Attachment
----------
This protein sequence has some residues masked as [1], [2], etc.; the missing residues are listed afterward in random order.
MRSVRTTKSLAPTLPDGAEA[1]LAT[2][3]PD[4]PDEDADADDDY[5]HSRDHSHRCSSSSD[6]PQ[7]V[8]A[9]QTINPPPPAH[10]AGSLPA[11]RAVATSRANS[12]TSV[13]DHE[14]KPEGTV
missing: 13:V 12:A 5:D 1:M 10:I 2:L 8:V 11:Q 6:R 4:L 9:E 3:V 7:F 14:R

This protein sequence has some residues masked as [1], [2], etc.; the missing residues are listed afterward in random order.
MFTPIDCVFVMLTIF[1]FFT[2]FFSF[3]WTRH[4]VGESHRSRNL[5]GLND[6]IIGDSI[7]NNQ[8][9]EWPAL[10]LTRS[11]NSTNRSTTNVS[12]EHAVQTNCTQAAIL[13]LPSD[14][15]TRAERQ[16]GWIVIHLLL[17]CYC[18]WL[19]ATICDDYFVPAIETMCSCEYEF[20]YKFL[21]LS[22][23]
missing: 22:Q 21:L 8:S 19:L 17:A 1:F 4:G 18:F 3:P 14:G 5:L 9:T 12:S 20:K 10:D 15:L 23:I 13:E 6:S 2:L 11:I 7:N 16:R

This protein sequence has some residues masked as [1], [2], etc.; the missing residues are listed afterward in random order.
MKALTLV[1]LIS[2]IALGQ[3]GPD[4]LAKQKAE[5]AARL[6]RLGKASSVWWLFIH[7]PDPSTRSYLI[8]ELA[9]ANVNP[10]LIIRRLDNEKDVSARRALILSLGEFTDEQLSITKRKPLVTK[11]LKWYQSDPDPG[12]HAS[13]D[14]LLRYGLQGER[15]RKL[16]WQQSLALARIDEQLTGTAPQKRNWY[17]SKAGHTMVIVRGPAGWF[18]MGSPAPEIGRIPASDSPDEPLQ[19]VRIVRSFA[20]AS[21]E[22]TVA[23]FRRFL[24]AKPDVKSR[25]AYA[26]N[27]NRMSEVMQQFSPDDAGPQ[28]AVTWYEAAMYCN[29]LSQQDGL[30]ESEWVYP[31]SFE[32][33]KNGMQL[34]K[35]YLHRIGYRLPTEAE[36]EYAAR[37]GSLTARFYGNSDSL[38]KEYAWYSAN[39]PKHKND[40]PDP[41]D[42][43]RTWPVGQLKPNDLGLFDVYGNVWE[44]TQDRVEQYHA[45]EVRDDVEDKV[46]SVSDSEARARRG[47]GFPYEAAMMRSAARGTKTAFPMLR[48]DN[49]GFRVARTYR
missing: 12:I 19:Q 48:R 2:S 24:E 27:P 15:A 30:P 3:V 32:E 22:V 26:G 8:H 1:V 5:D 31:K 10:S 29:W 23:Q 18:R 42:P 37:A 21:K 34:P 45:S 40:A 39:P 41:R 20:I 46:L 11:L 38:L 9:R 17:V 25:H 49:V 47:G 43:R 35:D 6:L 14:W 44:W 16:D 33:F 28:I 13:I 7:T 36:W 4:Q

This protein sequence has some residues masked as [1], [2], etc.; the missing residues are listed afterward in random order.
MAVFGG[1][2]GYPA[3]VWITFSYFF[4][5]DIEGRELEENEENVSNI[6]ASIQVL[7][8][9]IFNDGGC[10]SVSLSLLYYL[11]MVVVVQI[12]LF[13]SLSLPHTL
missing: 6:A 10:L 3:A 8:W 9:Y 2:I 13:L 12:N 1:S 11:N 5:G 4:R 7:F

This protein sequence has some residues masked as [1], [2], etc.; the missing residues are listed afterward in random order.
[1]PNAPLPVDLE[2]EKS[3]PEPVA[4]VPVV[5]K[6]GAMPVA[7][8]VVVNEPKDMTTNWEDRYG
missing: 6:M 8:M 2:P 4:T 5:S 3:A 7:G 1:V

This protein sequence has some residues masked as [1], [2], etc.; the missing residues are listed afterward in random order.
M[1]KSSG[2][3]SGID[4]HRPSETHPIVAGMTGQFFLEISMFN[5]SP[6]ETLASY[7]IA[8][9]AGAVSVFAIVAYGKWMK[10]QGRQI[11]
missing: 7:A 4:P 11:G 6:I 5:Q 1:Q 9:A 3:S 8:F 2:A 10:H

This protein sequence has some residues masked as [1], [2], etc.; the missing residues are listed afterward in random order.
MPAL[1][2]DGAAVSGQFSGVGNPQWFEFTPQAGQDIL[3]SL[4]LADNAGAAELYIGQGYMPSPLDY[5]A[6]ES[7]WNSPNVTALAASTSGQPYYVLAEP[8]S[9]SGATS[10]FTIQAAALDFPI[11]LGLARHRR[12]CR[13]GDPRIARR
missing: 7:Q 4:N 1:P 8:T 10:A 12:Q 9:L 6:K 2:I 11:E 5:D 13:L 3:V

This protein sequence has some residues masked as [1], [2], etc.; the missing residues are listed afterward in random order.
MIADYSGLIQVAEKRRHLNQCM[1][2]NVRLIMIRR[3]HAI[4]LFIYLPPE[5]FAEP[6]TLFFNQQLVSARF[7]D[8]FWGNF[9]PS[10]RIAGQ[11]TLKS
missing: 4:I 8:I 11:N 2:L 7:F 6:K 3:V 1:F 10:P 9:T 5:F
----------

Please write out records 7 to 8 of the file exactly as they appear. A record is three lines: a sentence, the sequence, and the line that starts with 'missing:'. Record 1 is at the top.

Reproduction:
This protein sequence has some residues masked as [1], [2], etc.; the missing residues are listed afterward in random order.
MPAL[1][2]DGAAVSGQFSGVGNPQWFEFTPQAGQDIL[3]SL[4]LADNAGAAELYIGQGYMPSPLDY[5]A[6]ES[7]WNSPNVTALAASTSGQPYYVLAEP[8]S[9]SGATS[10]FTIQAAALDFPI[11]LGLARHRR[12]CR[13]GDPRIARR
missing: 7:Q 4:N 1:P 8:T 10:A 12:Q 9:L 6:K 2:I 11:E 5:D 13:L 3:V

This protein sequence has some residues masked as [1], [2], etc.; the missing residues are listed afterward in random order.
MIADYSGLIQVAEKRRHLNQCM[1][2]NVRLIMIRR[3]HAI[4]LFIYLPPE[5]FAEP[6]TLFFNQQLVSARF[7]D[8]FWGNF[9]PS[10]RIAGQ[11]TLKS
missing: 4:I 8:I 11:N 2:L 7:F 6:K 3:V 1:F 10:P 9:T 5:F